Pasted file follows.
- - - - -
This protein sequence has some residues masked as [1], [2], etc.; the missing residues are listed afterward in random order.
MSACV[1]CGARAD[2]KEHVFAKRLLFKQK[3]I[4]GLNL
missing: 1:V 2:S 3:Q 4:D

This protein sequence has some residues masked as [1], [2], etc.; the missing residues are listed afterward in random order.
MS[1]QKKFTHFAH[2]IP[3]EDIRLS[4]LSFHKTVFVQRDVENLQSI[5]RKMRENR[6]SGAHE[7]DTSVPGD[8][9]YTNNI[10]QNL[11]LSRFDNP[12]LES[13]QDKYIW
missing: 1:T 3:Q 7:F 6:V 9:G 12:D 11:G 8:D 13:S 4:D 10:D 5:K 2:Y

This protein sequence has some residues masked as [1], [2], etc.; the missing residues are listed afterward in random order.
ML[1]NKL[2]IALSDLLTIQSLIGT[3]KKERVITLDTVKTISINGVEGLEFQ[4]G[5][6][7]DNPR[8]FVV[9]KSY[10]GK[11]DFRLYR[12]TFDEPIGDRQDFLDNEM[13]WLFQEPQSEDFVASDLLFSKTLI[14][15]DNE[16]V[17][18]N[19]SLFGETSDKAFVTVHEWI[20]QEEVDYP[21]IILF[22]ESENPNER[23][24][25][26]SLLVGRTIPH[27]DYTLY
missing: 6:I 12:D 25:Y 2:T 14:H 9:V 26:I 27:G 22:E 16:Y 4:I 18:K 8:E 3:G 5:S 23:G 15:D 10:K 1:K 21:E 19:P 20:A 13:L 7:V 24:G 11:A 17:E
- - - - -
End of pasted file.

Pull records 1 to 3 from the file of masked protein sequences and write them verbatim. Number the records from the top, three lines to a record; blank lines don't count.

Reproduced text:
This protein sequence has some residues masked as [1], [2], etc.; the missing residues are listed afterward in random order.
MSACV[1]CGARAD[2]KEHVFAKRLLFKQK[3]I[4]GLNL
missing: 1:V 2:S 3:Q 4:D

This protein sequence has some residues masked as [1], [2], etc.; the missing residues are listed afterward in random order.
MS[1]QKKFTHFAH[2]IP[3]EDIRLS[4]LSFHKTVFVQRDVENLQSI[5]RKMRENR[6]SGAHE[7]DTSVPGD[8][9]YTNNI[10]QNL[11]LSRFDNP[12]LES[13]QDKYIW
missing: 1:T 3:Q 7:F 6:V 9:G 12:D 11:G 8:D 13:S 4:D 10:D 5:K 2:Y

This protein sequence has some residues masked as [1], [2], etc.; the missing residues are listed afterward in random order.
ML[1]NKL[2]IALSDLLTIQSLIGT[3]KKERVITLDTVKTISINGVEGLEFQ[4]G[5][6][7]DNPR[8]FVV[9]KSY[10]GK[11]DFRLYR[12]TFDEPIGDRQDFLDNEM[13]WLFQEPQSEDFVASDLLFSKTLI[14][15]DNE[16]V[17][18]N[19]SLFGETSDKAFVTVHEWI[20]QEEVDYP[21]IILF[22]ESENPNER[23][24][25][26]SLLVGRTIPH[27]DYTLY
missing: 6:I 12:D 25:Y 2:T 14:H 9:V 26:I 27:G 22:E 16:Y 4:I 18:K 8:E 3:G 5:S 23:G 15:D 10:K 1:K 21:E 19:P 20:A 13:L 7:V 24:G 11:A 17:E